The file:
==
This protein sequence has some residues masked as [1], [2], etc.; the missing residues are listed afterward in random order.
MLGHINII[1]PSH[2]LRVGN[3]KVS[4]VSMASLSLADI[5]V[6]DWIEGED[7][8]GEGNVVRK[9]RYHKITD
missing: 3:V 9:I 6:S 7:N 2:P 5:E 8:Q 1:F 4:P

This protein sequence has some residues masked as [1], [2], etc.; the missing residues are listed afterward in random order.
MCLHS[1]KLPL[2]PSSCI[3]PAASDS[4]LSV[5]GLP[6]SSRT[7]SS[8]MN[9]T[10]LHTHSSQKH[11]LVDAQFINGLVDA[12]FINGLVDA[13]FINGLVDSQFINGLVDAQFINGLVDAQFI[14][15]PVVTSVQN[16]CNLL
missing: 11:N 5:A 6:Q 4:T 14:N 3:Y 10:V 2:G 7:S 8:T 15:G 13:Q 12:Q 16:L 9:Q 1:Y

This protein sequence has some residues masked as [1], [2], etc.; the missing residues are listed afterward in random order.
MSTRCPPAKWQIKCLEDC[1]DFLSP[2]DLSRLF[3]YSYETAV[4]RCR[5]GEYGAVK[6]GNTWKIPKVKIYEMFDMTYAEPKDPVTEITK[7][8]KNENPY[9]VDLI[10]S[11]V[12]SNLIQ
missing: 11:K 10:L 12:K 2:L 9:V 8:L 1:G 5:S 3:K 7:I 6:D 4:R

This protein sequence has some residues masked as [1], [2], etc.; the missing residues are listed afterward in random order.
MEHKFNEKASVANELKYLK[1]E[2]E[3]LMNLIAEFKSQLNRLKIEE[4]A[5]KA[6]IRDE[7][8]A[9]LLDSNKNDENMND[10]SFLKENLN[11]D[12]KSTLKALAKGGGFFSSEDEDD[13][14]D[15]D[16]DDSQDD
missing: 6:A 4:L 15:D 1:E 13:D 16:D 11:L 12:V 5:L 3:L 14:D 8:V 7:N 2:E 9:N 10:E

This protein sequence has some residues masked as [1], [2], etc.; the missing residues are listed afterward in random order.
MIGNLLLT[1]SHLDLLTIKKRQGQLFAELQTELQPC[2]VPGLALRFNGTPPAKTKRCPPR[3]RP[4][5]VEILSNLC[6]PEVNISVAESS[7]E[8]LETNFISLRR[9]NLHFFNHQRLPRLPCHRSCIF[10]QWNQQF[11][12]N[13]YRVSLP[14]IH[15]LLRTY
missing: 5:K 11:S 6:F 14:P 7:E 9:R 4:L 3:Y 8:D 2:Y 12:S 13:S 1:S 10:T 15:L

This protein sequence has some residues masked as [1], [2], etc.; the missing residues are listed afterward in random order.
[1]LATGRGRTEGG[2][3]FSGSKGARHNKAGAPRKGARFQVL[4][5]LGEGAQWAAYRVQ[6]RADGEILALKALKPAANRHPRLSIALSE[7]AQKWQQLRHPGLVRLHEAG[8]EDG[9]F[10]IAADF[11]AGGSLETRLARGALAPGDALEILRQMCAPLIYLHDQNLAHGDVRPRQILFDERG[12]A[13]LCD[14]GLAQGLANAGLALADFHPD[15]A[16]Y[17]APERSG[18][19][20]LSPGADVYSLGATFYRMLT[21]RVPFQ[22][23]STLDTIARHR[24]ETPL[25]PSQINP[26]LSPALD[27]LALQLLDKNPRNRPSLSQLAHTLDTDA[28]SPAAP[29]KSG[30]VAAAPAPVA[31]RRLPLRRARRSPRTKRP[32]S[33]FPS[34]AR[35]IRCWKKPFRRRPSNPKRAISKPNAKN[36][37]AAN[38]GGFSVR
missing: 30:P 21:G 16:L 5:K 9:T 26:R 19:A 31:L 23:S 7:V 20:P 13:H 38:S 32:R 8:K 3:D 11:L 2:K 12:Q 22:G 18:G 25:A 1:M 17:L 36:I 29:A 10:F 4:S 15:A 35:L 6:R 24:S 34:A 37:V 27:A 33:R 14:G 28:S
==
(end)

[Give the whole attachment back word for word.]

This protein sequence has some residues masked as [1], [2], etc.; the missing residues are listed afterward in random order.
MLGHINII[1]PSH[2]LRVGN[3]KVS[4]VSMASLSLADI[5]V[6]DWIEGED[7][8]GEGNVVRK[9]RYHKITD
missing: 3:V 9:I 6:S 7:N 2:P 5:E 8:Q 1:F 4:P

This protein sequence has some residues masked as [1], [2], etc.; the missing residues are listed afterward in random order.
MCLHS[1]KLPL[2]PSSCI[3]PAASDS[4]LSV[5]GLP[6]SSRT[7]SS[8]MN[9]T[10]LHTHSSQKH[11]LVDAQFINGLVDA[12]FINGLVDA[13]FINGLVDSQFINGLVDAQFINGLVDAQFI[14][15]PVVTSVQN[16]CNLL
missing: 11:N 5:A 6:Q 4:T 14:N 3:Y 10:V 2:G 7:S 8:T 15:G 13:Q 12:Q 16:L 9:Q 1:Y

This protein sequence has some residues masked as [1], [2], etc.; the missing residues are listed afterward in random order.
MSTRCPPAKWQIKCLEDC[1]DFLSP[2]DLSRLF[3]YSYETAV[4]RCR[5]GEYGAVK[6]GNTWKIPKVKIYEMFDMTYAEPKDPVTEITK[7][8]KNENPY[9]VDLI[10]S[11]V[12]SNLIQ
missing: 11:K 10:L 12:K 2:L 9:V 8:L 1:G 5:S 3:K 7:I 6:D 4:R

This protein sequence has some residues masked as [1], [2], etc.; the missing residues are listed afterward in random order.
MEHKFNEKASVANELKYLK[1]E[2]E[3]LMNLIAEFKSQLNRLKIEE[4]A[5]KA[6]IRDE[7][8]A[9]LLDSNKNDENMND[10]SFLKENLN[11]D[12]KSTLKALAKGGGFFSSEDEDD[13][14]D[15]D[16]DDSQDD
missing: 6:A 4:L 15:D 1:E 13:D 16:D 11:L 12:V 5:L 3:L 14:D 8:V 7:N 2:E 9:N 10:E

This protein sequence has some residues masked as [1], [2], etc.; the missing residues are listed afterward in random order.
MIGNLLLT[1]SHLDLLTIKKRQGQLFAELQTELQPC[2]VPGLALRFNGTPPAKTKRCPPR[3]RP[4][5]VEILSNLC[6]PEVNISVAESS[7]E[8]LETNFISLRR[9]NLHFFNHQRLPRLPCHRSCIF[10]QWNQQF[11][12]N[13]YRVSLP[14]IH[15]LLRTY
missing: 5:K 11:S 6:F 14:P 7:E 9:R 4:L 3:Y 8:D 2:Y 12:S 13:S 1:S 10:T 15:L

This protein sequence has some residues masked as [1], [2], etc.; the missing residues are listed afterward in random order.
[1]LATGRGRTEGG[2][3]FSGSKGARHNKAGAPRKGARFQVL[4][5]LGEGAQWAAYRVQ[6]RADGEILALKALKPAANRHPRLSIALSE[7]AQKWQQLRHPGLVRLHEAG[8]EDG[9]F[10]IAADF[11]AGGSLETRLARGALAPGDALEILRQMCAPLIYLHDQNLAHGDVRPRQILFDERG[12]A[13]LCD[14]GLAQGLANAGLALADFHPD[15]A[16]Y[17]APERSG[18][19][20]LSPGADVYSLGATFYRMLT[21]RVPFQ[22][23]STLDTIARHR[24]ETPL[25]PSQINP[26]LSPALD[27]LALQLLDKNPRNRPSLSQLAHTLDTDA[28]SPAAP[29]KSG[30]VAAAPAPVA[31]RRLPLRRARRSPRTKRP[32]S[33]FPS[34]AR[35]IRCWKKPFRRRPSNPKRAISKPNAKN[36][37]AAN[38]GGFSVR
missing: 30:P 21:G 16:L 5:K 9:T 26:R 19:A 31:L 23:S 7:V 20:P 13:H 38:S 32:R 8:K 3:D 11:L 2:K 12:Q 22:G 18:G 25:A 1:M 17:L 36:I 29:A 10:F 4:S 15:A 35:L 6:R 24:S 34:A 37:V 27:A 33:R 14:G 28:S